In the fast moving, rapidly changing financial services landscape of Bangladesh, where the regulators are holding all institutions to a world standard of risk mitigation and transparency, a highly unlikely event happened this week.
The top leaders of many of the largest financial services providers in the country came together under one roof for the first ever Bangladesh Financial Innovation Forum.
There were several notable presenters at the event, designed for a range of perspectives on three critical areas: innovation in financial inclusion; skills development in the financial sector; and the impact of FinTech and InsurTech innovations. What did we learn?
  1. We are going through four transformations: Industrial, organizational, educational and technological. The Central Bank of Bangladesh must continue to stay open to ideas and transformation across these fields. This means that there need to be ‘sandboxes’ for trying out new products and services’ and ways nurture and support innovative cultures and rapid prototyping. Regulators need to be in partnership with financial actors to monitor and manage the risks of innovation, while not loosing the opportunities to more nimble players in other parts of the world.
  2. Bangladesh has been a leader in financing SME sectors of the urban and non-urban economy. To foster growth in next generation SMEs, the financial sector must redouble its efforts to reach more people at a cost and speed that has not yet been achieved. Technology will make it possible to service this largely informal sector. How? Through tech enabled service centers, through more mobile telephone based products and services being encouraged and offered, and by creating closer and cheaper ‘on-the-ground’ interactions that are enabled by regulators. This will mean not only serving the micro-segments at the bottom of the pyramid and the bigger ticket players, but aiming for the mid-level SMEs who are ripe for a next stage of growth. Creating a wider platform of sharing between South Asian financial institutions that are committed to SME growth could accelerate experience and learning.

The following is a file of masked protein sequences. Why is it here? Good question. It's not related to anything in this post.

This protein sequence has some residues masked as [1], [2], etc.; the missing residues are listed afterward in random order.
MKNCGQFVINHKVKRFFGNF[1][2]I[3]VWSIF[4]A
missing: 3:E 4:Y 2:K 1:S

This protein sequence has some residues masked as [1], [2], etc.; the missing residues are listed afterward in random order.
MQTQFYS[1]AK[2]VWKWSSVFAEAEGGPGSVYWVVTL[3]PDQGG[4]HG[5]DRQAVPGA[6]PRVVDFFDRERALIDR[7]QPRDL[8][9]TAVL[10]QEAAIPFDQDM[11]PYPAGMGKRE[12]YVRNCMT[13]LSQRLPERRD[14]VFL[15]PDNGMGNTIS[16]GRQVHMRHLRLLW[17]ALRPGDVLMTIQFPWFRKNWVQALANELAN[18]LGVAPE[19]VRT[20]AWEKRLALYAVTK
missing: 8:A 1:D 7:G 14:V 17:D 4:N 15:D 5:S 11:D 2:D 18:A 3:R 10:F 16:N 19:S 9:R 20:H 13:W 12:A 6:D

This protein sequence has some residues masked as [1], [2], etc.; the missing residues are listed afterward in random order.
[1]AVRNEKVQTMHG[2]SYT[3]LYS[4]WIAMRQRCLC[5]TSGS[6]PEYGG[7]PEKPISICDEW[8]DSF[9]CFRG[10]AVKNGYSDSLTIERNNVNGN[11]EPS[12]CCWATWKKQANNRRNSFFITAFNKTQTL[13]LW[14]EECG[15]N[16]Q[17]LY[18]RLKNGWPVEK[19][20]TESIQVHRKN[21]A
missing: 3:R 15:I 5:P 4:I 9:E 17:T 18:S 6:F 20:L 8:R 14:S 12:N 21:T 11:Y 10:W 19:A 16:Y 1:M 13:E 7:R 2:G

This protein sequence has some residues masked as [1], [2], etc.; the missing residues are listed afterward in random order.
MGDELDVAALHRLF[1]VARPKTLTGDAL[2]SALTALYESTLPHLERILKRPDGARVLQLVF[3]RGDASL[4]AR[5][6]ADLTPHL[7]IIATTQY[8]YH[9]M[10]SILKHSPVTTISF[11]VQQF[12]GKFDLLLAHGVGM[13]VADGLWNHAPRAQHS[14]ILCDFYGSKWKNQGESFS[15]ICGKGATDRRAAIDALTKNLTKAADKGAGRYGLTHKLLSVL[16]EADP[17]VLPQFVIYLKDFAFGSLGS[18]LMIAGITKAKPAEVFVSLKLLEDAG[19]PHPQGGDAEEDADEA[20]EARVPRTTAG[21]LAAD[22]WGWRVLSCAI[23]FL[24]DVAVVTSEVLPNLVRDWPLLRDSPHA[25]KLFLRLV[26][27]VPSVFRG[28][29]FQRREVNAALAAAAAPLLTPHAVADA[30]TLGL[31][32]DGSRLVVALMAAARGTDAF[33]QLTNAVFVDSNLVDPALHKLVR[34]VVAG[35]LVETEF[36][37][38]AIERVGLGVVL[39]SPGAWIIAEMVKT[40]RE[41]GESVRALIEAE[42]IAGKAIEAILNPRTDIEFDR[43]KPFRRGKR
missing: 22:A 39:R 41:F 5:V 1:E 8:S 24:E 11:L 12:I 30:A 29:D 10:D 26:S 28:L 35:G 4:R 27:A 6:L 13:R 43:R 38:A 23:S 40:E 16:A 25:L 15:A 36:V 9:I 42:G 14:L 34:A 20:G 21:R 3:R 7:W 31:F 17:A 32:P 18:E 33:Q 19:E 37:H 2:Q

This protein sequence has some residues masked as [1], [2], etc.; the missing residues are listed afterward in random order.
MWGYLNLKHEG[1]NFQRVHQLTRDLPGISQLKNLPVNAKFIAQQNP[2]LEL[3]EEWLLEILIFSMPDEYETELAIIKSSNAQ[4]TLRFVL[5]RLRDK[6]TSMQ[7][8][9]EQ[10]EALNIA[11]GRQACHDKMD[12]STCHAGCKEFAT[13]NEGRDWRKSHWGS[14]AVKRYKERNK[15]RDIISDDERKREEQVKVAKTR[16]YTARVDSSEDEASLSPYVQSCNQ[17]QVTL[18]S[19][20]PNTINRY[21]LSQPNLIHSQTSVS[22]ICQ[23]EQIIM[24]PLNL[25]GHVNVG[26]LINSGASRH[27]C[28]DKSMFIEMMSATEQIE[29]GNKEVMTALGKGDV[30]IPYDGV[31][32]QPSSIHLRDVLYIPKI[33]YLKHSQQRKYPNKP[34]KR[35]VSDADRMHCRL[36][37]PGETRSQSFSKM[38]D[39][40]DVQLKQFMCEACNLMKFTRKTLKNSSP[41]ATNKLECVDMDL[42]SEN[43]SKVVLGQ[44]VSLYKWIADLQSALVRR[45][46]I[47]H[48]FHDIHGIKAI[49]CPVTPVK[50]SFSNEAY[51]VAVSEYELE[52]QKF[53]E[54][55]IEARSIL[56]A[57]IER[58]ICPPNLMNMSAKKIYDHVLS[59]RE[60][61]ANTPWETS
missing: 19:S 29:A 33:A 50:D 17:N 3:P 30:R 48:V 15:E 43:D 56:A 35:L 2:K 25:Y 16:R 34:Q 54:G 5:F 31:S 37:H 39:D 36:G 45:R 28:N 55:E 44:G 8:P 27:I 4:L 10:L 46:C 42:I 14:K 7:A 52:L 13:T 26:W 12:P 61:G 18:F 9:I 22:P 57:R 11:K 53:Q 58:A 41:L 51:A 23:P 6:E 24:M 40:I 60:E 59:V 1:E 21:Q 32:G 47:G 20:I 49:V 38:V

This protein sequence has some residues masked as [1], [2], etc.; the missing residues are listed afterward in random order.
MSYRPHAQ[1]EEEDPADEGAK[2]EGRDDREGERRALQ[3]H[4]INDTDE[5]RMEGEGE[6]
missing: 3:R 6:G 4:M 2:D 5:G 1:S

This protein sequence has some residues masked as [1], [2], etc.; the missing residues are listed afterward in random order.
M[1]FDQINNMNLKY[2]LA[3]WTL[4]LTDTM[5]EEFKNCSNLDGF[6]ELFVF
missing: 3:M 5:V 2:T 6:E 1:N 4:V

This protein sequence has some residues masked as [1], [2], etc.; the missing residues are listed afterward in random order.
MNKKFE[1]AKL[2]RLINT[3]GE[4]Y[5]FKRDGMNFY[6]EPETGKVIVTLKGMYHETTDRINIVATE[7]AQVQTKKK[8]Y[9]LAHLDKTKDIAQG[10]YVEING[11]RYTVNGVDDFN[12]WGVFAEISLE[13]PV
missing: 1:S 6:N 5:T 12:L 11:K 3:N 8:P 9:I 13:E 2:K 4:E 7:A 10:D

3. Technology forces a change in relationships. For leading edge projects, banks and insurers need to work together in pre-competitive dialogue and design. Constructive engagement can only work when all players are working in a holistic way that drives critical new thinking to pick-up the weak signals from across industries. Projects such as the Telenor example show that corporate venturing frees up thinking and fosters an ecosystem of new startups that are linked to the best players in the world. When this happens, connections are made between finance, healthcare, education and industrial development in rapid, non-linear ways. The entrepreneurial culture of Bangladesh has the natural advantages and hunger to take the lead in fostering such innovation, but ‘C’ suite leaders must take expeditions to innovation ‘hot-spot’s in the world to evolve thinking foster partnerships and drive change.